US 2565283 A
Description (OCR text may contain errors)
Aug 21 1951 B. H. THRocKMoRToN 2,565,283
HANDBAG Filed Aug. 13, 1949 JNVENTOR.
aww l e. n. l /ZLJ TZOR/ l l daar-ffy Patented Aug. 21, 1951 UNITED STATES PATENT OFFICE HANDBAG. V
Bruce Hamilton Throckmorton, New York, N. Y.
Application August 13, 1949, Serial No. 110,130
This invention relates to handbags, and particularly to a simple and attractive type of article of this character, adapted to be fabricated from a single, substantially rectangular, section of sheet material, and with relatively little sewing or seaming required.
An object of the invention is to simplify the construction of handbags; to provide an attractive handbag requiring but few manufacturing operations and a minimum of seams and therefore relatively inexpensive to manufacture.
More particularly, the invention contemplates the provision of a bag formed from a substantially rectangular section of sheet material, such as textile fabric, felt, leather or any of the known flexible plastics, and which section is transversely folded or doubled upon itself to form the two sides of the bag, the edges thereof, for a portion only of the length of the sides being stitched together. The unsecured edge portions of the sides of the bag are folded down to form flaps over-lying the outer faces of the two sides of the bag, and near the folds which define the mouth of the bag, lines of stitching are located to produce hems or sleeves into which drawstrings are accommodated.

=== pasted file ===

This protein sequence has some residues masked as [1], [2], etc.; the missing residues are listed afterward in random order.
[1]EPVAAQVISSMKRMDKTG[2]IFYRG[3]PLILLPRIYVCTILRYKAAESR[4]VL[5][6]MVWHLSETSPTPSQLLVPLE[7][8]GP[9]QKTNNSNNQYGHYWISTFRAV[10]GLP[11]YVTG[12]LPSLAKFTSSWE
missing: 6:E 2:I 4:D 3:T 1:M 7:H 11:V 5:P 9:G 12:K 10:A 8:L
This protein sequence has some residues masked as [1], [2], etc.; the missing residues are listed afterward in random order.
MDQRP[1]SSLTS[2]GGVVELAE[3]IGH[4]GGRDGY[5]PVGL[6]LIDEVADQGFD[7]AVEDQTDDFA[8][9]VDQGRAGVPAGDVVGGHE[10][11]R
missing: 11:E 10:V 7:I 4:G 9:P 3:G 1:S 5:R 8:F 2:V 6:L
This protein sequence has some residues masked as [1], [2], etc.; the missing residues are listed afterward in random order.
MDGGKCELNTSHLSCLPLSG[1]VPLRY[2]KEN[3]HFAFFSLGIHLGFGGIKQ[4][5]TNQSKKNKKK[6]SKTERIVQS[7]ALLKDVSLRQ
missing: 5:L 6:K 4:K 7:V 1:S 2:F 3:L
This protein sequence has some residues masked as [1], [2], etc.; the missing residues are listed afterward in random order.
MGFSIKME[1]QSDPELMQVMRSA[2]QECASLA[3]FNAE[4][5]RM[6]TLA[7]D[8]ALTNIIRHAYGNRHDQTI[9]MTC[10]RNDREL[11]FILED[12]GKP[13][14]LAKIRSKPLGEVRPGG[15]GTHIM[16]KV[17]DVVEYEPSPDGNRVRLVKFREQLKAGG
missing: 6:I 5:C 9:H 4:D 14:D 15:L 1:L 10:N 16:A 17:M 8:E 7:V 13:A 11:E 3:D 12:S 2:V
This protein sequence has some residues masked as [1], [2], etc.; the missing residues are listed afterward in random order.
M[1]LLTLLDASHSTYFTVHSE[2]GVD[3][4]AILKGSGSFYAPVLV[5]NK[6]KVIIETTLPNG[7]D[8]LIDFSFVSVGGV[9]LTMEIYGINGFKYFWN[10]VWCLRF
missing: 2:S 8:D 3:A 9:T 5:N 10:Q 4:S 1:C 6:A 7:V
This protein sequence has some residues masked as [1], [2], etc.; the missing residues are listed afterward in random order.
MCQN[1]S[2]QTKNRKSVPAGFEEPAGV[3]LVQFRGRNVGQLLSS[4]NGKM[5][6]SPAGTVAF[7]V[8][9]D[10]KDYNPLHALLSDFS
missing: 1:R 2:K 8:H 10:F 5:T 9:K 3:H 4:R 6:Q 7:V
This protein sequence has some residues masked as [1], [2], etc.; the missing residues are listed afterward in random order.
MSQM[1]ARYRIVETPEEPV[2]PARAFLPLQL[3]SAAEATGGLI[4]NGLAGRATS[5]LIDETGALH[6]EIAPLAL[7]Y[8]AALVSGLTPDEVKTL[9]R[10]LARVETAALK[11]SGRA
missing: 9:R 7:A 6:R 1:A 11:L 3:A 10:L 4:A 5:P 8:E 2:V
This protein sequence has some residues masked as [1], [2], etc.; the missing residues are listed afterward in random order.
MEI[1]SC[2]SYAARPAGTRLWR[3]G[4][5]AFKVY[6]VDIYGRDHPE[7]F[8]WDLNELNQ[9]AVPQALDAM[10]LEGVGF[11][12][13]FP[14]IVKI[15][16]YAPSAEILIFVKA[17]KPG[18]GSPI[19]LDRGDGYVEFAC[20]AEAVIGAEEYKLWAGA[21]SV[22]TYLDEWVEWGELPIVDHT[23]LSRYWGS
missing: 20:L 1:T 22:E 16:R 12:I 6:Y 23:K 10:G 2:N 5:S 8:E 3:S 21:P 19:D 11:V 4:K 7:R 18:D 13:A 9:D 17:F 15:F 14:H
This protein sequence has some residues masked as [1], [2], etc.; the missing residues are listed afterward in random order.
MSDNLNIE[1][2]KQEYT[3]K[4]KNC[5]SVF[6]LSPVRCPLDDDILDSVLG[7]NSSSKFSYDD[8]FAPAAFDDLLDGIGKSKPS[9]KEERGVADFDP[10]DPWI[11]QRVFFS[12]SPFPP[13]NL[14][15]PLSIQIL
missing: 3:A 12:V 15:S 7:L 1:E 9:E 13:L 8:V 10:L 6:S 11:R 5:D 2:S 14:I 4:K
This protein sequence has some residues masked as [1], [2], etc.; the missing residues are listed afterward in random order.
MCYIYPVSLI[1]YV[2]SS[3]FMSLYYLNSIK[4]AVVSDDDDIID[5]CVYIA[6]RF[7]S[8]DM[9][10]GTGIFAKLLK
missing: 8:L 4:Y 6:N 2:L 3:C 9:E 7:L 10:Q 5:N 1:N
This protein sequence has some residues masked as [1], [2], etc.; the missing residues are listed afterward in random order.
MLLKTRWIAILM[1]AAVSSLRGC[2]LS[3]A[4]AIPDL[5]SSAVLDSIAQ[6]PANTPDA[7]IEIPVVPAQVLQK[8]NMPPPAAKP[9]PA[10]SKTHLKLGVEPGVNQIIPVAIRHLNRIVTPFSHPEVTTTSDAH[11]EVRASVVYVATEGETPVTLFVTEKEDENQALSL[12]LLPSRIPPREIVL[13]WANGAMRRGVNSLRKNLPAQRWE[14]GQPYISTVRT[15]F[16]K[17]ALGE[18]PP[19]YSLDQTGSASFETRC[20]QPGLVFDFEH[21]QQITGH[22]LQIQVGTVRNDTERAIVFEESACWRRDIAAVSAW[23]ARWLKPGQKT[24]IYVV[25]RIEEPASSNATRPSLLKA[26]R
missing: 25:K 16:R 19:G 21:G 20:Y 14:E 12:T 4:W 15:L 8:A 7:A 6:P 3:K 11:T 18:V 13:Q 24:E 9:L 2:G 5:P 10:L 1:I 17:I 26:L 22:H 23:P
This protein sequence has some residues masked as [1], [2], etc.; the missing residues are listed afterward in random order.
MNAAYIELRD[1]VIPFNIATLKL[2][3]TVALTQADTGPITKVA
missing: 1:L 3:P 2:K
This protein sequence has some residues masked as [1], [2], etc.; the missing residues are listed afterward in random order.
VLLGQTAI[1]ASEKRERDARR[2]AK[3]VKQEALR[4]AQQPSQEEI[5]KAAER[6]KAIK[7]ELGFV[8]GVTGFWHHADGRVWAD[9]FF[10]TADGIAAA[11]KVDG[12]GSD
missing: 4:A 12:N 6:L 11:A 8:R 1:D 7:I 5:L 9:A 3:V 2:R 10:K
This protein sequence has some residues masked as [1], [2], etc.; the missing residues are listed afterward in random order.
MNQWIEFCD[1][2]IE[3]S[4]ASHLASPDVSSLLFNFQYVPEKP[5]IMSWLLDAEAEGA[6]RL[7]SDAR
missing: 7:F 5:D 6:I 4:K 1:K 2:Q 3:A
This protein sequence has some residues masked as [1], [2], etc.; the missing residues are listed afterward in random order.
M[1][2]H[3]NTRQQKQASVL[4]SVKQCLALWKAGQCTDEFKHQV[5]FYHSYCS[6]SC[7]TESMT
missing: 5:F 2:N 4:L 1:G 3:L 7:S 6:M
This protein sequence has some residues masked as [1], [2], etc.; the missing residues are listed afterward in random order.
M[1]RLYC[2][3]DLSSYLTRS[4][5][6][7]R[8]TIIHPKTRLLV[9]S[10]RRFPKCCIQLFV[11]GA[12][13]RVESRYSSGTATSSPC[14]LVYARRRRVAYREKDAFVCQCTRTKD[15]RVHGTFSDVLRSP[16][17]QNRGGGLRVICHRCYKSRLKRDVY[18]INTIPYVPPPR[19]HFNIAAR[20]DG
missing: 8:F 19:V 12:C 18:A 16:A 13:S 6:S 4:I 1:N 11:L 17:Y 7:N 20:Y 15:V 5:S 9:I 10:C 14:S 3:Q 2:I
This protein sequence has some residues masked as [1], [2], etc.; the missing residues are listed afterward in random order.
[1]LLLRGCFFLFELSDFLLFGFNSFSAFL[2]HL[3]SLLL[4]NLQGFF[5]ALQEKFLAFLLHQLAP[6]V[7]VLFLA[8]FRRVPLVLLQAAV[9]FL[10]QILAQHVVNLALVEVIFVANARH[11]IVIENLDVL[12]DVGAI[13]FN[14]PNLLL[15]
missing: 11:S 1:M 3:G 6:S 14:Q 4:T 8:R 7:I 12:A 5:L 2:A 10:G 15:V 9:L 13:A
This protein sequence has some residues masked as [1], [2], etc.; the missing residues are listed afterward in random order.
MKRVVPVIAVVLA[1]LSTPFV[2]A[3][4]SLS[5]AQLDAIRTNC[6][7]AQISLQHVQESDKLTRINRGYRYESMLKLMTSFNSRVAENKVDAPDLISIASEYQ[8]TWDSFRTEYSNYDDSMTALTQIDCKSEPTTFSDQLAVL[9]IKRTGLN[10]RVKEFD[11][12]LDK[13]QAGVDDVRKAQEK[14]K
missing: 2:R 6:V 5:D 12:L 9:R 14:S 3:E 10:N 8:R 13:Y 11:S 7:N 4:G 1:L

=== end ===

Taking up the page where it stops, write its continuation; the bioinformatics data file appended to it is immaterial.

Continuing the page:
In the accompanying drawing, wherein an illustrative embodiment of the invention is disclosed, Fig. 1 is a front elevation of a bag constructed in accordance with the invention, in open position; Fig. 2 is a similar view of the bag, showing the same in closed or contracted position; Fig. 3 is a sectional view taken on the line 3-3 of Fig. l, looking in the direction of the arrows, and Fig. 4 is a face view, on a reduced scale, of the sheet or blank from which the bag is made.
Referring to Fig. 4, wherein is shown the sheet or blank I from which the bag is constructed, it will be noted that the sheet is of substantially rectangular shape. rIhe same may be made of fabric, felt, leather or any of the known plastics of the required flexibility and strength. In making the bag, the sheet I is first transversely folded on the central line 2, thus doubling the blank over upon itself. The fold along the line 2 then becomes the bottom of the bag. The sides 3 and 4 of the bag are composed of lower portions 5 and 6 and integral upper portions or flaps 'I and 8. The side edges of the over-lying lower portions 5 and 6 are then stitched together. That is to say, stitching extended along the lines 3 and Il) will attach one edge of each of the parts 5 and 6 together, while stitching extended along the lines Il and I2 will attach the second edge of each of the parts 5 and 6 together. The stitching takes place, of course, after the central fold 2 has been made and the two sides 3 and 4 are in over-lying relation. The bag is then turned inside out to bring the seamed edges on the inside of the bag.